Conversations on COVID-19 16th Webinar: Leaving no one behind: Social inclusion, disability & vulnerable groups

July 2, 2020

WEBINAR SERIES: WEEK SIXTEEN Leaving no one behind: Social inclusion, disability and vulnerable groups 

The sixteenth webinar was held on Friday 03/07/2020 at 12:00 pm GMT/1PM Irish Time.

This webinar was interpreted live into Irish Sign Language. 

The full suite of resources shared by speakers is available under each of their individual recordings, along with a summary of the points they made. A full list of additional resources shared by participants and hosts during the webinar can be found at the bottom of the page. 


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Ros Tamming, Senior Research Officer, National Disability Authority

View her contribution here

The National Disability Authority is an independent statutory body with a duty to provide information and evidence informed advise to the Government. The Dáil have requested research into the affects of COVID-19 for those living with disabilities in Ireland in the past few weeks. 

When emergency measures are taken, rapid public health response often fails take into account marginalised groups. Now, we have an opportunity to reflect and ensure that people with disabilities are appropriately considered and consulted for the months ahead. Those living with disabilities are often unnecessarily automatically classed as more vulnerable to disease – non-stigmatizing language is vital. Nursing homes, residential homes for those with disabilities, and residential psychiatric centres have been disproportionately affected by COVID-19.  Transitioning to de-institutionalisation and statutory home living schemes as much as possible is recommended. 

Education and remote learning has been a serious issue for children with disabilities and their families during COVID-19. Anecdotal evidence from the last few months have indicated that many children with intellectual disabilities had difficulty engaging with remote learning, and this has in many cases led to more difficult behaviours and progress regression. More research is needed in this area in order to create a nuanced future response. Changes to the streetscape to facilitate outdoor activities ie. outdoor dining and coffee shops reduces the path and street space for the visually impaired and those who use mobility vehicles/wheelchairs. Similarly, the transition to online and technology-based medical care and assessments must take into consideration the risk of leaving those with disabilities behind.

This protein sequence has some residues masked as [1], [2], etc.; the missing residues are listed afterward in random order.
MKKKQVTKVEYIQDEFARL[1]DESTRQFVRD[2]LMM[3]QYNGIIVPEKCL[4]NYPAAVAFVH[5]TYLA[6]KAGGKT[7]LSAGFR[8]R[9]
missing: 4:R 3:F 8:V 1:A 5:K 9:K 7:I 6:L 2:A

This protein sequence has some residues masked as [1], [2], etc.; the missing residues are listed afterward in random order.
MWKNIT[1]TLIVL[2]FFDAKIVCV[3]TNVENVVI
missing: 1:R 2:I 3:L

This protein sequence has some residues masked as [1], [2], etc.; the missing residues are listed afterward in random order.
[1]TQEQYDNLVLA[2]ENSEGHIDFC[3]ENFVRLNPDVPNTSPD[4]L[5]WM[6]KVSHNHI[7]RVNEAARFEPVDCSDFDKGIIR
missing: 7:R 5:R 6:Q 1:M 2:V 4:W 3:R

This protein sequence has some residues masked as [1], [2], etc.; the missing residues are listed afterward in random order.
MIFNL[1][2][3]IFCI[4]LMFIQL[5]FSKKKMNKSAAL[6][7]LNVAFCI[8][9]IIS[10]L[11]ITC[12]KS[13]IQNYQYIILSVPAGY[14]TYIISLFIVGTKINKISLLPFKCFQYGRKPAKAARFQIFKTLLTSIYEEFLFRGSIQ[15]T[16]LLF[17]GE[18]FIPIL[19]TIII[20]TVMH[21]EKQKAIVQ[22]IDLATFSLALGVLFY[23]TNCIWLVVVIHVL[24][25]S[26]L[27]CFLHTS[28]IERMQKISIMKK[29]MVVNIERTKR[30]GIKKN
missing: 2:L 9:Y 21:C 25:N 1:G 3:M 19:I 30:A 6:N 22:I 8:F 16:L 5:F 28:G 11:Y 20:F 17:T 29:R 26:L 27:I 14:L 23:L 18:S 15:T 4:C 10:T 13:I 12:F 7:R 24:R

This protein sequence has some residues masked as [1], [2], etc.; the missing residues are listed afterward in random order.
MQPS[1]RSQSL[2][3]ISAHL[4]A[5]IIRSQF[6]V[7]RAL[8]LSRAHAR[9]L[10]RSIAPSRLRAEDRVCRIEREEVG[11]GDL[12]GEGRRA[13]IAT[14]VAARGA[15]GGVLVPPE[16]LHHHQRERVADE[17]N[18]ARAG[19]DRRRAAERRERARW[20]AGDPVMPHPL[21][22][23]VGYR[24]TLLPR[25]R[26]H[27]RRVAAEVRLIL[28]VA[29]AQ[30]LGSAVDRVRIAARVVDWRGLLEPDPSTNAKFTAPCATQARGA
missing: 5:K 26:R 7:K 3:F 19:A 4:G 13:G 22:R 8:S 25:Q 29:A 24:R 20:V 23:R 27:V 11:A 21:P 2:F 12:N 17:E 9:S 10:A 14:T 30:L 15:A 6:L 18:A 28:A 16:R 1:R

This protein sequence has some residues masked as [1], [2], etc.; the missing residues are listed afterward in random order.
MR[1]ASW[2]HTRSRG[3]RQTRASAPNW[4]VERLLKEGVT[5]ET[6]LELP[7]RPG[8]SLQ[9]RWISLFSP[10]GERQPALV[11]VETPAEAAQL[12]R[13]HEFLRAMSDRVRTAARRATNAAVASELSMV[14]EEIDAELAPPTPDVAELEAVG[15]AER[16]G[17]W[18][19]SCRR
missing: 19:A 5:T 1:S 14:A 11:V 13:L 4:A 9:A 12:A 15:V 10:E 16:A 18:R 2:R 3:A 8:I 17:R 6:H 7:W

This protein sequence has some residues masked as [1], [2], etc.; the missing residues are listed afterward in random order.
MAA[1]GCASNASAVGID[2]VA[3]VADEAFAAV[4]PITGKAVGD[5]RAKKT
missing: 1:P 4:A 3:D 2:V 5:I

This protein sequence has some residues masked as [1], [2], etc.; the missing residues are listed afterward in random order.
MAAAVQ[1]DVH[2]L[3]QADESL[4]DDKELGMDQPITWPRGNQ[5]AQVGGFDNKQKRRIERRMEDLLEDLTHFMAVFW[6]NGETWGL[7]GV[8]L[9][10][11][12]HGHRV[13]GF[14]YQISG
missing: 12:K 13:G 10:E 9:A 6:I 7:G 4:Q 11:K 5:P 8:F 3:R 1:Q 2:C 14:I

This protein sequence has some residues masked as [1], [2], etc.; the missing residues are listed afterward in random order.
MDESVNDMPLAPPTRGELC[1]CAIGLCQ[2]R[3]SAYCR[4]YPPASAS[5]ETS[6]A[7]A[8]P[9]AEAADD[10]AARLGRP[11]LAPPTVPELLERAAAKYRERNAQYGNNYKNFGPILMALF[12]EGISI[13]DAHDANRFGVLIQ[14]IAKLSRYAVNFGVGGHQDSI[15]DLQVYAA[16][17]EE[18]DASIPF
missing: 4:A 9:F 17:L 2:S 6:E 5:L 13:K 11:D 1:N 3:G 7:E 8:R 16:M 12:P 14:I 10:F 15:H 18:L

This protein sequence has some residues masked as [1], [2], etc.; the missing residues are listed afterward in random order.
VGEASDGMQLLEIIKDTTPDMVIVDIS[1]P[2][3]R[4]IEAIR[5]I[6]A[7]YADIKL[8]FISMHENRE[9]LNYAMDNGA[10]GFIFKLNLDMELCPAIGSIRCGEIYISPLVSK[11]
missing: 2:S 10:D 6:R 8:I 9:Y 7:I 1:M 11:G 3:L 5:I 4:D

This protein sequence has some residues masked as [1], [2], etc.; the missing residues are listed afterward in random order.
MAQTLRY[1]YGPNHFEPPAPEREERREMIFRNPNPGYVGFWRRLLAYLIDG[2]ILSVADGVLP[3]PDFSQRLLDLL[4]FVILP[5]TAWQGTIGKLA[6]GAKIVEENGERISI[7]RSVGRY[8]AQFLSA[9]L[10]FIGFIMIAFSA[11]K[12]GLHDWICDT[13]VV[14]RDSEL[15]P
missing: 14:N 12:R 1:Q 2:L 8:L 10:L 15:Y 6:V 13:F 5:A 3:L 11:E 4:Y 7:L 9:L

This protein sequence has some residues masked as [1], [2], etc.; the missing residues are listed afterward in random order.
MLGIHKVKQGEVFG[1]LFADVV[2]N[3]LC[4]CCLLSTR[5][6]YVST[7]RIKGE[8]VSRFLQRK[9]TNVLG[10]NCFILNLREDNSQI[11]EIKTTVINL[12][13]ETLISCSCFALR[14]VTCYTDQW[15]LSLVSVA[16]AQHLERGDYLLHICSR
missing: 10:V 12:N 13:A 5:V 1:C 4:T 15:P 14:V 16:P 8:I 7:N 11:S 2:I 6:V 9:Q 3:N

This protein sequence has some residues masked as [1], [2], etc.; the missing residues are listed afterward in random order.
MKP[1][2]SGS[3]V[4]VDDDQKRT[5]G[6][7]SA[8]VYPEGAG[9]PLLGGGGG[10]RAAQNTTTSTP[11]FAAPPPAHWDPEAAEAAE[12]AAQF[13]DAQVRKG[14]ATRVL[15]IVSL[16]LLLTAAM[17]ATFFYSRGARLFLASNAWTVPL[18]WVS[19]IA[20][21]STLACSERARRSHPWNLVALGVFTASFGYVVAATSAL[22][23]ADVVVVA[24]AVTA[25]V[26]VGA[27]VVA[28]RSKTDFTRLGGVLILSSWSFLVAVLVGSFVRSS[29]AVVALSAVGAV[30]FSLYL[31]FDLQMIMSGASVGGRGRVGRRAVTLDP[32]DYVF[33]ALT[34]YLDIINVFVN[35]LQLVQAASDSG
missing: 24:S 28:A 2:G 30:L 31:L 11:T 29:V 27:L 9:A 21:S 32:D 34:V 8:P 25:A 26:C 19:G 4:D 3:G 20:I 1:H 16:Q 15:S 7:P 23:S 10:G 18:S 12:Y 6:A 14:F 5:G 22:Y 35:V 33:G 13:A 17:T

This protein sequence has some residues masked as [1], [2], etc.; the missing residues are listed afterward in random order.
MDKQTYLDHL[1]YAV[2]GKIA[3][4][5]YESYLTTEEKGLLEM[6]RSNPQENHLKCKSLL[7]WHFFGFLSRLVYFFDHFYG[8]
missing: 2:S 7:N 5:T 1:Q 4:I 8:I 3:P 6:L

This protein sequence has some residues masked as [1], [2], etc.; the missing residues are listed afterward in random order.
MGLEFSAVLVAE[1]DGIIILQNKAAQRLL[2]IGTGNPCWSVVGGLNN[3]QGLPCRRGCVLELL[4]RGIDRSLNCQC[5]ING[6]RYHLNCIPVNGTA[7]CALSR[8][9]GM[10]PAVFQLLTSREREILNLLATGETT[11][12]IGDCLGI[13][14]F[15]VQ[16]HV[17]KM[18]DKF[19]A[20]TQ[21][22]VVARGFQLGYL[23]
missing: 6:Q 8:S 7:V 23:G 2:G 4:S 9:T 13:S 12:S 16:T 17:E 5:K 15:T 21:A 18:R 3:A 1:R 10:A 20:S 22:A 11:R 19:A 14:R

To find out more about the National Disability Authority, CLICK HERE


Mary Keogh, Director, Disability Inclusive Development, Christian Blind Mission

View her contribution here

There is a universality to experiences of those with disabilities during COVID-19 all over the world. Mary Keogh has been involved with a broad global survey investigating the lived experience of those with disabilities around the world. Barriers to care included difficulties with accessing healthcare and treatments in hospital, transitions to tele-medicine, and lack if easy read formats for COVID-19 related information and press-conferences etc. Access to life-saving medicine was also disrupted for those with disabilities globally. 

CBM Ireland has reached out and adapted throughout the COVID-19 pandemic. Ireland’s daily press conferences have become more accessible to those with disabilities, but one of CBM’s focus was how to adapt programmes in countries such as Ethiopia in order to keep patients and staff as safe as possible, with access to food. CBM Ireland engages with local Irish government to make sure that organisations representing those with disabilities were involved in the response at home. The IASC 2019 guidelines (below) put people with disabilities in the centre of discussion around adapting procedures to involve them.

Access to information for those with disabilities is vital during these times, but it is also important to amplify the voices of those with disabilities, to facilitate widespread understanding of their needs and concerns.